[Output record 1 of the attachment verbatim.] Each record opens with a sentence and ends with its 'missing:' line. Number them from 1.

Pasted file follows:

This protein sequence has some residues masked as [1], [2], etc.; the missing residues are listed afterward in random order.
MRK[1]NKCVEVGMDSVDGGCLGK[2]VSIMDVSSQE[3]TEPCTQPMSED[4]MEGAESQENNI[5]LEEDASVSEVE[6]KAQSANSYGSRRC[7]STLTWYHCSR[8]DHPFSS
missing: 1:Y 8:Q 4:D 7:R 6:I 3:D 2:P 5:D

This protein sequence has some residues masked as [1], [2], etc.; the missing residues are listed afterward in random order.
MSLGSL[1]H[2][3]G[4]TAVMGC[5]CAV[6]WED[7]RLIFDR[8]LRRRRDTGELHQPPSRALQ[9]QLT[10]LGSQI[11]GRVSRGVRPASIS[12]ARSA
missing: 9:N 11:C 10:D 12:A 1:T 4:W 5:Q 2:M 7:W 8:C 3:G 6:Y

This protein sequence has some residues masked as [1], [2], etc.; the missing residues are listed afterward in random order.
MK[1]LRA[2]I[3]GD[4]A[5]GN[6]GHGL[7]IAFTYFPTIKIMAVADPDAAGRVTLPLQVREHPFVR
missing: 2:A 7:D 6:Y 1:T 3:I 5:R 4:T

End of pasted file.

This protein sequence has some residues masked as [1], [2], etc.; the missing residues are listed afterward in random order.
MRK[1]NKCVEVGMDSVDGGCLGK[2]VSIMDVSSQE[3]TEPCTQPMSED[4]MEGAESQENNI[5]LEEDASVSEVE[6]KAQSANSYGSRRC[7]STLTWYHCSR[8]DHPFSS
missing: 1:Y 8:Q 4:D 7:R 6:I 3:D 2:P 5:D